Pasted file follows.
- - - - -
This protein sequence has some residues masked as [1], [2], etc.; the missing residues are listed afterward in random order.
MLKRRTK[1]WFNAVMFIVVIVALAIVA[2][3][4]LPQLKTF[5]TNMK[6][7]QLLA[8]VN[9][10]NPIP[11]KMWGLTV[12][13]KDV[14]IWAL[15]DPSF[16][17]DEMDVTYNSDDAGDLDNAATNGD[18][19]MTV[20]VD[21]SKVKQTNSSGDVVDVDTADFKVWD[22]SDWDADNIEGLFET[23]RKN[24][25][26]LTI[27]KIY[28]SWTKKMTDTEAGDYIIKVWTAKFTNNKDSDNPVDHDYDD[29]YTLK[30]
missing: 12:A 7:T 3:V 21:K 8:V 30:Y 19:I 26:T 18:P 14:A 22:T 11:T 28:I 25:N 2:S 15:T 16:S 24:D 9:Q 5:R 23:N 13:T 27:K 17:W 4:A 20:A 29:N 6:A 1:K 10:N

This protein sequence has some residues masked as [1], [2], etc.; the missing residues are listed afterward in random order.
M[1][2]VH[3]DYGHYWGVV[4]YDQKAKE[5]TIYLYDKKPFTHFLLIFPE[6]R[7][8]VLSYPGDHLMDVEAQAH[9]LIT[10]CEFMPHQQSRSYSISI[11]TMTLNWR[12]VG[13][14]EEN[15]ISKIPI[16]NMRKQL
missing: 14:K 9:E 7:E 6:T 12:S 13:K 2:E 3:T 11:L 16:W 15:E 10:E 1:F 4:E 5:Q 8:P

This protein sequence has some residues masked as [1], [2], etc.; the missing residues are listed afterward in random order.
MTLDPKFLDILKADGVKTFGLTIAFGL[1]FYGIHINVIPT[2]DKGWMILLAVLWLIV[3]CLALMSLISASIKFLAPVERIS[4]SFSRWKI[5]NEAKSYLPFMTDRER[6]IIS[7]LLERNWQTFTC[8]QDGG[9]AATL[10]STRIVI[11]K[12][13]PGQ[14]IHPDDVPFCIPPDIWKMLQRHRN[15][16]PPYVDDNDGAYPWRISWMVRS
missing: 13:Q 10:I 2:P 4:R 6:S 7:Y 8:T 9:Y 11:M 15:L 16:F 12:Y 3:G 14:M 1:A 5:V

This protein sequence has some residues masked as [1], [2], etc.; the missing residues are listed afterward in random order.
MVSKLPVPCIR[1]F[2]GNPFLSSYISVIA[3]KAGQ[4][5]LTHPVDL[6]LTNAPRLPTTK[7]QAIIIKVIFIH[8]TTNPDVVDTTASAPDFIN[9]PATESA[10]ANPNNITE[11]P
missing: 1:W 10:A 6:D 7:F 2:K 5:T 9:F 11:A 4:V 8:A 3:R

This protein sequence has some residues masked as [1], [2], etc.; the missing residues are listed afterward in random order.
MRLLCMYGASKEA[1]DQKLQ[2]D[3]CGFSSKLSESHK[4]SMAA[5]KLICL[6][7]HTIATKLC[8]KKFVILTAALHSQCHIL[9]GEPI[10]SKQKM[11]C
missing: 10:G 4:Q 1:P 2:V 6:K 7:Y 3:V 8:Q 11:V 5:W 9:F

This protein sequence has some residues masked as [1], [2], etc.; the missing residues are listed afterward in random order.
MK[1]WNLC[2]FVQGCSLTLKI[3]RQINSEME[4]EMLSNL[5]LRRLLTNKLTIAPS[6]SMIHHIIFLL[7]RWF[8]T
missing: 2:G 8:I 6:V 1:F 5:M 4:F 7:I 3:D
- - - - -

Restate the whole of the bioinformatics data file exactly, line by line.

This protein sequence has some residues masked as [1], [2], etc.; the missing residues are listed afterward in random order.
MLKRRTK[1]WFNAVMFIVVIVALAIVA[2][3][4]LPQLKTF[5]TNMK[6][7]QLLA[8]VN[9][10]NPIP[11]KMWGLTV[12][13]KDV[14]IWAL[15]DPSF[16][17]DEMDVTYNSDDAGDLDNAATNGD[18][19]MTV[20]VD[21]SKVKQTNSSGDVVDVDTADFKVWD[22]SDWDADNIEGLFET[23]RKN[24][25][26]LTI[27]KIY[28]SWTKKMTDTEAGDYIIKVWTAKFTNNKDSDNPVDHDYDD[29]YTLK[30]
missing: 12:A 7:T 3:V 21:K 8:V 30:Y 19:I 26:T 18:P 14:A 22:T 11:T 28:I 25:N 2:S 15:T 16:S 24:D 9:Q 5:R 23:N 13:T 27:K 17:W 4:A 20:A 29:N 6:A 1:K 10:N

This protein sequence has some residues masked as [1], [2], etc.; the missing residues are listed afterward in random order.
M[1][2]VH[3]DYGHYWGVV[4]YDQKAKE[5]TIYLYDKKPFTHFLLIFPE[6]R[7][8]VLSYPGDHLMDVEAQAH[9]LIT[10]CEFMPHQQSRSYSISI[11]TMTLNWR[12]VG[13][14]EEN[15]ISKIPI[16]NMRKQL
missing: 14:K 9:E 7:E 6:T 12:S 13:K 2:E 3:T 11:L 16:W 15:E 10:E 1:F 4:E 5:Q 8:P

This protein sequence has some residues masked as [1], [2], etc.; the missing residues are listed afterward in random order.
MTLDPKFLDILKADGVKTFGLTIAFGL[1]FYGIHINVIPT[2]DKGWMILLAVLWLIV[3]CLALMSLISASIKFLAPVERIS[4]SFSRWKI[5]NEAKSYLPFMTDRER[6]IIS[7]LLERNWQTFTC[8]QDGG[9]AATL[10]STRIVI[11]K[12][13]PGQ[14]IHPDDVPFCIPPDIWKMLQRHRN[15][16]PPYVDDNDGAYPWRISWMVRS
missing: 13:Q 10:I 2:P 4:R 6:S 7:Y 8:T 9:Y 11:M 15:L 16:F 12:Y 3:G 14:M 1:A 5:V

This protein sequence has some residues masked as [1], [2], etc.; the missing residues are listed afterward in random order.
MVSKLPVPCIR[1]F[2]GNPFLSSYISVIA[3]KAGQ[4][5]LTHPVDL[6]LTNAPRLPTTK[7]QAIIIKVIFIH[8]TTNPDVVDTTASAPDFIN[9]PATESA[10]ANPNNITE[11]P
missing: 1:W 10:A 6:D 7:F 2:K 5:T 9:F 11:A 4:V 8:A 3:R

This protein sequence has some residues masked as [1], [2], etc.; the missing residues are listed afterward in random order.
MRLLCMYGASKEA[1]DQKLQ[2]D[3]CGFSSKLSESHK[4]SMAA[5]KLICL[6][7]HTIATKLC[8]KKFVILTAALHSQCHIL[9]GEPI[10]SKQKM[11]C
missing: 10:G 4:Q 1:P 2:V 6:K 7:Y 3:V 8:Q 11:V 5:W 9:F

This protein sequence has some residues masked as [1], [2], etc.; the missing residues are listed afterward in random order.
MK[1]WNLC[2]FVQGCSLTLKI[3]RQINSEME[4]EMLSNL[5]LRRLLTNKLTIAPS[6]SMIHHIIFLL[7]RWF[8]T
missing: 2:G 8:I 6:V 1:F 5:M 4:F 7:I 3:D